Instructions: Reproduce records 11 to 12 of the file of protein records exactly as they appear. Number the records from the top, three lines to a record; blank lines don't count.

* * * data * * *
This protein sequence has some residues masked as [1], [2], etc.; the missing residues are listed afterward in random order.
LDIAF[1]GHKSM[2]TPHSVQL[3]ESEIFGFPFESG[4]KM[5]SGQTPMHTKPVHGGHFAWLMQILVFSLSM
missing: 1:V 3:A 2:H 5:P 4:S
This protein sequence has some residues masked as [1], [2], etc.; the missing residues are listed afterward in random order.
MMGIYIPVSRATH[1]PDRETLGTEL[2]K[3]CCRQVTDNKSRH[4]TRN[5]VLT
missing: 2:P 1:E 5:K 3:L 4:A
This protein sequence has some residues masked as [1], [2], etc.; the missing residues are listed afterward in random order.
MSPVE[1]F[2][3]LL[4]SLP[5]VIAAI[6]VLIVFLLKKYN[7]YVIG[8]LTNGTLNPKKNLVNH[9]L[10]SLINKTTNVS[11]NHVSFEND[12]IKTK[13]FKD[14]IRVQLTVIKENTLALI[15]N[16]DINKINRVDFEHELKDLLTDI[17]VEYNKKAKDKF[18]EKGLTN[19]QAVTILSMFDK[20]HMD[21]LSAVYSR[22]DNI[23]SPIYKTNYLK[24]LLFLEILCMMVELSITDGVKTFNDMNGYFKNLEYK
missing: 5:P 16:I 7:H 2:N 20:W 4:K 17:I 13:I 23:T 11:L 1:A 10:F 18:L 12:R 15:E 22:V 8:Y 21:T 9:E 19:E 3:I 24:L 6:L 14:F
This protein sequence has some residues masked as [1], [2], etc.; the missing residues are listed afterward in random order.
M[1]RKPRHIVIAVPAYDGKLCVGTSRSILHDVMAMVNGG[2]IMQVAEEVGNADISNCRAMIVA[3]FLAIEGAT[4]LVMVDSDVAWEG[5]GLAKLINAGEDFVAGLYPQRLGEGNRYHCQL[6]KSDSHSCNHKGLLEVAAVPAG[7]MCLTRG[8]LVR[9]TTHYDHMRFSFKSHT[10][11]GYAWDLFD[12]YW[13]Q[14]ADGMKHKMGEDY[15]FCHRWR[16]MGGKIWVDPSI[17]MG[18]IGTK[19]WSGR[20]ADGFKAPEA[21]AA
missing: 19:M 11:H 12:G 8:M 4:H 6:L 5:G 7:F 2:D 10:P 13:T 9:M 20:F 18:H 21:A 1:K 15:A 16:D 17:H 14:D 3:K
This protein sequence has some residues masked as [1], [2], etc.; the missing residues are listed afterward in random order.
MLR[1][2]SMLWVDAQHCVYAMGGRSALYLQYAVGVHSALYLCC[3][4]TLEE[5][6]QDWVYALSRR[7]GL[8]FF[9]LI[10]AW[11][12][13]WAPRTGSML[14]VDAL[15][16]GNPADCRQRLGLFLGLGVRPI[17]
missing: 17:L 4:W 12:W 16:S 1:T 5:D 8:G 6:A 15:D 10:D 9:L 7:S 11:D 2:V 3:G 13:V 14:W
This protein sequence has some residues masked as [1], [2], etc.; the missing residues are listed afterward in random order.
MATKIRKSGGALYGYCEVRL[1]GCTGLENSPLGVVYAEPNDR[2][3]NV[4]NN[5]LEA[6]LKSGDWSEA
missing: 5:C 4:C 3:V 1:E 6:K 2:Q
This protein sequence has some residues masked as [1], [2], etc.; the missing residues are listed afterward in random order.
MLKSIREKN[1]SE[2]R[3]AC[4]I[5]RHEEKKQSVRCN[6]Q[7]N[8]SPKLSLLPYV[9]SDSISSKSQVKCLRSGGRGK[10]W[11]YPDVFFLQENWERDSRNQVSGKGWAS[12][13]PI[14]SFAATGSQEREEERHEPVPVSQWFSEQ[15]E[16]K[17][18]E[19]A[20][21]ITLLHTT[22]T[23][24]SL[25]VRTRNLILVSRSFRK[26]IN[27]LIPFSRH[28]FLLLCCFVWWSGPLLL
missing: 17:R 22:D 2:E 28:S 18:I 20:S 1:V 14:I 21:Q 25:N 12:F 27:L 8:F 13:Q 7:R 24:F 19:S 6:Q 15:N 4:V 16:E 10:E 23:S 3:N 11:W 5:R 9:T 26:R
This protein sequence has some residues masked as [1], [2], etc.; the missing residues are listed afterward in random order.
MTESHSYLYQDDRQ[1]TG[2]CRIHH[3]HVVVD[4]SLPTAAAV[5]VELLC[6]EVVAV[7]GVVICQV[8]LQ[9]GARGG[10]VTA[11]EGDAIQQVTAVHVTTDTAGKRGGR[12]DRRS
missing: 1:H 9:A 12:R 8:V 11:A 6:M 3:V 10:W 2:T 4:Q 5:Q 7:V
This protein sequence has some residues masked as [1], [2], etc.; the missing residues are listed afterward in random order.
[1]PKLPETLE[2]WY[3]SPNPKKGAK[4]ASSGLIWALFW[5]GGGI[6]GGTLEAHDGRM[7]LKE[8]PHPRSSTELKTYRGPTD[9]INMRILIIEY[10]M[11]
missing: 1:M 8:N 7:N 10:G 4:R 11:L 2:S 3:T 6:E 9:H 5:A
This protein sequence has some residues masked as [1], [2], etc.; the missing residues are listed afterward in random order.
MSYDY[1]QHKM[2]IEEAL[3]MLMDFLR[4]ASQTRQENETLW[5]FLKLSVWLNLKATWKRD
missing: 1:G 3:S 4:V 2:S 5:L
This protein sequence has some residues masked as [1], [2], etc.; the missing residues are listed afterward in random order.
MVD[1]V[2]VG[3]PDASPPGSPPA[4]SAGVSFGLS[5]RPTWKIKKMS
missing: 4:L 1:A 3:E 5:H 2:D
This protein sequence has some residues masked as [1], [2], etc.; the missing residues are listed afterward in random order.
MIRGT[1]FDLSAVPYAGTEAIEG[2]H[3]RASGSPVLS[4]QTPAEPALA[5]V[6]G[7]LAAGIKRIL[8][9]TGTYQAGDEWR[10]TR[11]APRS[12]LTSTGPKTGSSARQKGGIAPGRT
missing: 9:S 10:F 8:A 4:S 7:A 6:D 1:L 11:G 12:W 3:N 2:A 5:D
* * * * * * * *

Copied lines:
This protein sequence has some residues masked as [1], [2], etc.; the missing residues are listed afterward in random order.
MVD[1]V[2]VG[3]PDASPPGSPPA[4]SAGVSFGLS[5]RPTWKIKKMS
missing: 4:L 1:A 3:E 5:H 2:D
This protein sequence has some residues masked as [1], [2], etc.; the missing residues are listed afterward in random order.
MIRGT[1]FDLSAVPYAGTEAIEG[2]H[3]RASGSPVLS[4]QTPAEPALA[5]V[6]G[7]LAAGIKRIL[8][9]TGTYQAGDEWR[10]TR[11]APRS[12]LTSTGPKTGSSARQKGGIAPGRT
missing: 9:S 10:F 8:A 4:S 7:A 6:D 1:L 11:G 12:W 3:N 2:A 5:D